Categories: Ethereum

Vitalik Buterin absent from Ethereum’s next upgrade

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The first part of Ethereum’s next update, codenamed Istanbul, is getting ready to launch on October 16. Ethereum developers finalized the approved updates on Github two days ago, greenlighting six changes to its code. The mainnet upgrade promises to make the network more efficient, among other things.

But this time, one thing was missing. The co-founder of Ethereum, Vitalik Buterin, was notably absent from its development.

“This happened with zero involvement from The Great Dictator,” Buterin tweeted today, sardonically acknowledging the criticism he has received over his previous levels of involvement in Ethereum’s development. The comment also nods to complaints that his involvement makes Ethereum centralized—as he tweeted back in November 2018.

Since then, he has distanced himself from the project as it gears up towards Ethereum 2.0. Buterin has pointed out that much of the research for Ethereum is being done by others, including Danny Ryan, Justin Drake, and Hsiao-Wei Wang. Istanbul’s development was lead by Péter Szilágyi and his team.

But some in the Ethereum community felt Buterin’s absence was a drawback. Szilágyi said that his absence is not a feature. “[Buterin] has a brilliant mind and I'd much rather have him pinch [sic] in on ideas than keep him away due to politics,” he tweeted.

But Buterin isn’t going anywhere. As he clarified last October, “‘detaching’ meant detaching from needing to participate,” not withdrawing completely. He later said he had no plans to stop posting blog posts or proposing code changes to the Ethereum blockchain in Github, where the open-source code is stored.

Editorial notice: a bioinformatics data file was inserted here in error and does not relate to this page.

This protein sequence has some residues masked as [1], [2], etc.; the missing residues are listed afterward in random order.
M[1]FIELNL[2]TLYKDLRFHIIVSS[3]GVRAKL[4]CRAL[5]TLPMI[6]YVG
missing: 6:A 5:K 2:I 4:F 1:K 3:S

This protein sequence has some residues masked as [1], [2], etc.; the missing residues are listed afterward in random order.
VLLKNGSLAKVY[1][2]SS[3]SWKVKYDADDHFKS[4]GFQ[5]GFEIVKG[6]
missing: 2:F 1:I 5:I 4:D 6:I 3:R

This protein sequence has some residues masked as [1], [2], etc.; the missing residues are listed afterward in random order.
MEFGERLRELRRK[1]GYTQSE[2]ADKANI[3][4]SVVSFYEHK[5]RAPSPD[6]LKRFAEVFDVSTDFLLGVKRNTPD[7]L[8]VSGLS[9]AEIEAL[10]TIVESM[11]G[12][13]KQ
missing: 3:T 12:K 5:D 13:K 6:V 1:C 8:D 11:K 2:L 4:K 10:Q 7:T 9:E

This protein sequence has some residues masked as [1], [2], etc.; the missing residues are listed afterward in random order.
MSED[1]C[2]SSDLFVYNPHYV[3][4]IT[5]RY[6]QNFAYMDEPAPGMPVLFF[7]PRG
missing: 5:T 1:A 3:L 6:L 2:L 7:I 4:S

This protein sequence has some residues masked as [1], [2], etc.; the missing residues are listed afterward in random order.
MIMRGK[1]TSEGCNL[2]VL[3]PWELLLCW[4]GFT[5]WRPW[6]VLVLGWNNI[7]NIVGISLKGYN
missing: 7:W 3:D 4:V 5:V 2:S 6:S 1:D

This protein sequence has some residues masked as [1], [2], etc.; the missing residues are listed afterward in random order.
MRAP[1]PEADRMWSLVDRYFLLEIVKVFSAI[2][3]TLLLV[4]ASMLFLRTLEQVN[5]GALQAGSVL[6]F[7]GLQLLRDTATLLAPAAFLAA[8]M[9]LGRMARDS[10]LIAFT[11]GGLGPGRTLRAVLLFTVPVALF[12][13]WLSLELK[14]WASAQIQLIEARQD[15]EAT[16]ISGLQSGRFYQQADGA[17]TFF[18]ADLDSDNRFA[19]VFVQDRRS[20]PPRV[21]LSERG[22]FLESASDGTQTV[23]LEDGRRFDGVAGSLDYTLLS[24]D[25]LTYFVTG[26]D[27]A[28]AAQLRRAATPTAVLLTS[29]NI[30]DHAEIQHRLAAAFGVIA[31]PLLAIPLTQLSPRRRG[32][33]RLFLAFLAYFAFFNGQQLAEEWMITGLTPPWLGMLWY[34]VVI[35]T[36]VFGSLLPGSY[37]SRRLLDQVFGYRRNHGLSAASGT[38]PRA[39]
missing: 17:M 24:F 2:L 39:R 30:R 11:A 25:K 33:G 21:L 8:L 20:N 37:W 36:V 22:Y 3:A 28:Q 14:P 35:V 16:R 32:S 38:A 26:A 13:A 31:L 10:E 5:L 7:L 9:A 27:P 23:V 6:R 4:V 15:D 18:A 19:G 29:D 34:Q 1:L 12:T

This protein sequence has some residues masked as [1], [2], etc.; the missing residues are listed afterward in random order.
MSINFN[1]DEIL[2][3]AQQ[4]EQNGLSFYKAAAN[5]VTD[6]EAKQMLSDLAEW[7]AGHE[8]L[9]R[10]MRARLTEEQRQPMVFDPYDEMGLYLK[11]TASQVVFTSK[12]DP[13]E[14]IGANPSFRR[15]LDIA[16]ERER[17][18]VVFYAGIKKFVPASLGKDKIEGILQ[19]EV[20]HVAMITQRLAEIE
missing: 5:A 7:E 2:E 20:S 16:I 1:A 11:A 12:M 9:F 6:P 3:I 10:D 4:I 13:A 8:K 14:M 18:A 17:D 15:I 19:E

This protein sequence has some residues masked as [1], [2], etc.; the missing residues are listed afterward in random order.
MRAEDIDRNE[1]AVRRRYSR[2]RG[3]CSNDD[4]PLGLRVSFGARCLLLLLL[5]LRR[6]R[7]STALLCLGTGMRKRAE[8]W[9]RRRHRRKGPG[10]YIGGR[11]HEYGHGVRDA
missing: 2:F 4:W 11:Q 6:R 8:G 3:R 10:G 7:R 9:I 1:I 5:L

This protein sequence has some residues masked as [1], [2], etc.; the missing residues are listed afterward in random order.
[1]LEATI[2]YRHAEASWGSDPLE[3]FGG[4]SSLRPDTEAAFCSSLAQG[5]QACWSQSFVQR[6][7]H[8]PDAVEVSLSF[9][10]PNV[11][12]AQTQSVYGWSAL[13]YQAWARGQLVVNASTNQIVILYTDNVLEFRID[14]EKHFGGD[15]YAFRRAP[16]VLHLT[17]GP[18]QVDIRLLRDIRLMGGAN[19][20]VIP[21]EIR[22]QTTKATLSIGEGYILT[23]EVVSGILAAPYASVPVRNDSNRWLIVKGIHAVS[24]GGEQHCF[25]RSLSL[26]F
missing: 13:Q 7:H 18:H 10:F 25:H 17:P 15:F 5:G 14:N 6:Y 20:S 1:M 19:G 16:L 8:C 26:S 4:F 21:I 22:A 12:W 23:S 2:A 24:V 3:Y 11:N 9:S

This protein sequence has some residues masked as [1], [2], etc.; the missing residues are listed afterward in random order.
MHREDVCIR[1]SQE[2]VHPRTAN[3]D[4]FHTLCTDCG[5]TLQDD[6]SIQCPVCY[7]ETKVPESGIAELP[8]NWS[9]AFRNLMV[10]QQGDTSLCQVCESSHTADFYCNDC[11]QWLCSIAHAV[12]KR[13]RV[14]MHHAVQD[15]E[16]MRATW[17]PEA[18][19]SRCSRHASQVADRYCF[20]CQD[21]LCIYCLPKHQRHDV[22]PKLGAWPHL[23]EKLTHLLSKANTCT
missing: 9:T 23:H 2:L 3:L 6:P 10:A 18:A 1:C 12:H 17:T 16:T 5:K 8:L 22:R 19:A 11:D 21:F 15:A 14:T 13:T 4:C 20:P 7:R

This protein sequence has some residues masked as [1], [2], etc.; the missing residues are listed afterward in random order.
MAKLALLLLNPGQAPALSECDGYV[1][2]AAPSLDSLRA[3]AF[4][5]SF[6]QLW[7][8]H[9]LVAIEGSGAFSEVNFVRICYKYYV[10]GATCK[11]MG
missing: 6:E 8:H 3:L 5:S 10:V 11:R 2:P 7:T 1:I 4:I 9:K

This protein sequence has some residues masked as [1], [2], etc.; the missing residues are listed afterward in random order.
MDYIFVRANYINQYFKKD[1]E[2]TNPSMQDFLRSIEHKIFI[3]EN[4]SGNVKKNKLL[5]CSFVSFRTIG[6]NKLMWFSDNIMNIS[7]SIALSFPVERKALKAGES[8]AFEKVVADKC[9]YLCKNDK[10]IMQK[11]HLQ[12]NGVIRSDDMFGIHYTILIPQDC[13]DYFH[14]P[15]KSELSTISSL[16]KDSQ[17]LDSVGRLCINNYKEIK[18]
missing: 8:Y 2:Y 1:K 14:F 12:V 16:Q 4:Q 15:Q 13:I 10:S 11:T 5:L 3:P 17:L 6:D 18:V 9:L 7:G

Istanbul’s second update, to be released sometime early next year, will contain another bout of changes. The proposed updates include the divisive ProgPoW, also known as Programmatic Proof-of-Work, an algorithm designed to reduce the advantages specialized mining software has over regular hardware in order make mining more accessible.

But the proposal is still being debated, showing the hallmarks of a system where nobody is truly in charge. Ethereum might not be perfectly decentralized but it’s on the right track.

Update [August 21, 16:12 UTC] This article was amended to correct ProgPoW from Progressive to Programmatic Proof-of-Work.


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